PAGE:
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MALAS Student Profile: Amie Belmont

2013-2014 shows the MALAS program with a strong and diverse array of students. Among these students is Amie Belmont, whose concentrations are Anthropology (Ethnology) and Spanish Linguistics. Amie brings a diverse background to the program, with understanding and enthusiasm gained from diverse academic and personal experiences.

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During her time as an International Studies and Spanish major at the University of Wyoming, Amie was exposed to the languages, cultures, and institutions of Latin America not only through her course work but also through her participation in educational exchange programs in various countries. In the summer of 2009, Amie attended intensive language and culture courses in Alajuela, Costa Rica, and São Paulo, Brazil. Additionally, Amie spent the 2010-2011 academic year in Cholula, Mexico, studying at the Universidad de las Americas: Puebla.

Contacts made during her year in Mexico facilitated her undergraduate senior thesis project in Tepito, a marginalized barrio in Mexico City. Amie's paper, titled "Tepito. Identity, Community, and Development," explored the Defeño perspective on Tepito, its effects on the identity of Tepito residents, and the ways through which this identity is mobilized to sustain the development that maintains Tepito in an increasingly gentrified city.

Amie is now in her second year of study as a MALAS student, concentrating in Anthropology and Spanish Linguistics. The ways in which language and culture interact in the form of discourse continue to be the focus of her studies. In addition to her work with the Latin American & Iberian Institute, Amie is a teaching assistant in the Spanish and Portuguese department, where she teaches multiple sections of Spanish 101 and 102. Amie is also a supervisor of the UNM Resolanas, a program which plans and executes cultural events to supplement UNM's Spanish language curriculum. The events range from documentary screenings and readings to board games and music. The program is designed to ensure that students not only have exposure to the Spanish language but also that they possess cultural literacy of the Spanish-speaking world. Amie puts to use her Spanish language and cultural knowledge outside of the University of New Mexico as well. During the summer of 2013, she worked as a Migrant Farmworker Outreach Specialist with Legal Aid of Western Ohio. The law firm advocates for the underserved communities of migrant farm workers and seeks to ensure that those communities are aware of and have access to their rights.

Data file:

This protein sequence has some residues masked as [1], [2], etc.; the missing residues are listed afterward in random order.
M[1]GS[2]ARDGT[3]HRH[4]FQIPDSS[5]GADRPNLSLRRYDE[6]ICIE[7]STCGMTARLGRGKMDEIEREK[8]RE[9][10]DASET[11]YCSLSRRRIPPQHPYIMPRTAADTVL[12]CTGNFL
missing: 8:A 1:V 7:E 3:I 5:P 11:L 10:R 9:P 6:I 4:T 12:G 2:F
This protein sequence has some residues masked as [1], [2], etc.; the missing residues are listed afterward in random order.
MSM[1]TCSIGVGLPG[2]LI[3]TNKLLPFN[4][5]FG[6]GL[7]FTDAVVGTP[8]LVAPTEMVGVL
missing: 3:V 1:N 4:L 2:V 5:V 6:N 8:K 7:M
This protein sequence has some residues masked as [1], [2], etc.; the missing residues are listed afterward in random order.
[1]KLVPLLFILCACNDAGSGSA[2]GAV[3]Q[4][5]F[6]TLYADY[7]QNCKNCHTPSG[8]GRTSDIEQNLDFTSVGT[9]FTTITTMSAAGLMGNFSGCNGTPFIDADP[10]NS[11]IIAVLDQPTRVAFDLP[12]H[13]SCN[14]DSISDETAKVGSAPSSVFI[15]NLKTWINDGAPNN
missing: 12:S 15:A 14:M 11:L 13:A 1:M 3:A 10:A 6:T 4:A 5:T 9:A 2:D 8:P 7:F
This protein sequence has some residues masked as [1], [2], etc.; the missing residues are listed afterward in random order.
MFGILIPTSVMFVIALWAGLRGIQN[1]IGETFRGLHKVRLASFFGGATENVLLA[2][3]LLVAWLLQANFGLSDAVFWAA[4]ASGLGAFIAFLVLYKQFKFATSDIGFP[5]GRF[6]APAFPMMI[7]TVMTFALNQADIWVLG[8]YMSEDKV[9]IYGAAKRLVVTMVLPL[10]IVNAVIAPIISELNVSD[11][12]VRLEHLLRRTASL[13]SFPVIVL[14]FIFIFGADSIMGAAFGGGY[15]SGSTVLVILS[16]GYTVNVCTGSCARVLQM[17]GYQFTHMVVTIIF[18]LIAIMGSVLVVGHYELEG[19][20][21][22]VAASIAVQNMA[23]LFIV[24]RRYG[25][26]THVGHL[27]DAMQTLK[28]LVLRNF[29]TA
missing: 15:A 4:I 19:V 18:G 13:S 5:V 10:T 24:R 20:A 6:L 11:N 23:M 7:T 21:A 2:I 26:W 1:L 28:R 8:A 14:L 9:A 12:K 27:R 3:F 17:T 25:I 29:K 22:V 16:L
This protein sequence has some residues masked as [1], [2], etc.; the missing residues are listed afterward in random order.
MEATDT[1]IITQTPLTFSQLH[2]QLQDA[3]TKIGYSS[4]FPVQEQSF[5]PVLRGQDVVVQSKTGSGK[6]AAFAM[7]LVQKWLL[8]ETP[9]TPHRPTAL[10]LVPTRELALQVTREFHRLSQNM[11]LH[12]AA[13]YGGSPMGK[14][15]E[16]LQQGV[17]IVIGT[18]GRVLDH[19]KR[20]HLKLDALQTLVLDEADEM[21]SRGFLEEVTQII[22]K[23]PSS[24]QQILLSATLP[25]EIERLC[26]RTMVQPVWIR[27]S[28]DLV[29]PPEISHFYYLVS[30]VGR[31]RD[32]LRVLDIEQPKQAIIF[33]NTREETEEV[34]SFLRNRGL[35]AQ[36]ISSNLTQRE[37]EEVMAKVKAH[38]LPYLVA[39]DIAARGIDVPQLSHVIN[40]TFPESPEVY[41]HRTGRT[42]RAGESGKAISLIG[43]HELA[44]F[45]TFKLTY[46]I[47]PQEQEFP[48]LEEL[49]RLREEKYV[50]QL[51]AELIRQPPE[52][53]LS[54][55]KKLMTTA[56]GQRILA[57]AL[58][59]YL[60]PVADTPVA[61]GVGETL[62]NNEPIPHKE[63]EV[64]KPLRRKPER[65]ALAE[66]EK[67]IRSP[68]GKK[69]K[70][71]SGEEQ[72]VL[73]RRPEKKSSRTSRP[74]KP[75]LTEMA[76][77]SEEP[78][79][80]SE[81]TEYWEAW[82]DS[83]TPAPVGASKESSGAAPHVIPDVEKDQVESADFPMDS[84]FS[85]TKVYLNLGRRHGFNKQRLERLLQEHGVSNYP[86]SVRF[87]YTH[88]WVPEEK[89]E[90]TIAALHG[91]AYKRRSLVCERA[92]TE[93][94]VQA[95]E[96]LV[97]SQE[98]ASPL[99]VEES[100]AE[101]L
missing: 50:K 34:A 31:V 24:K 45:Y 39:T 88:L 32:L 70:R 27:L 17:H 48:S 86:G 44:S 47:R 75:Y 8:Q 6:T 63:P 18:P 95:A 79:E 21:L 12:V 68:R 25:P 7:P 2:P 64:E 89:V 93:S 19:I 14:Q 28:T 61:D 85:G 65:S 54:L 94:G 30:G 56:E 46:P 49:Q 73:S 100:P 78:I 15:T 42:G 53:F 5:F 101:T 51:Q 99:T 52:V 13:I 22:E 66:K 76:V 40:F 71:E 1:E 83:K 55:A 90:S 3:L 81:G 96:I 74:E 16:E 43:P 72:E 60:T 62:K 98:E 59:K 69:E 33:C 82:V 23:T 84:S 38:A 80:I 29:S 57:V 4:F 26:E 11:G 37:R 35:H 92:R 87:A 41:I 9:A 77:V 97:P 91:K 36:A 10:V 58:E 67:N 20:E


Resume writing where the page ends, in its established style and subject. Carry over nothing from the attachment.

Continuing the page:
Ultimately, Amie hopes to continue her studies on language, culture, and discourse in a way in which her work can be applied toward policy development.

Image: Provided courtesy of student (left); taken while volcano boarding in Nicaragua.

--Posted Monday, December 2, 2013.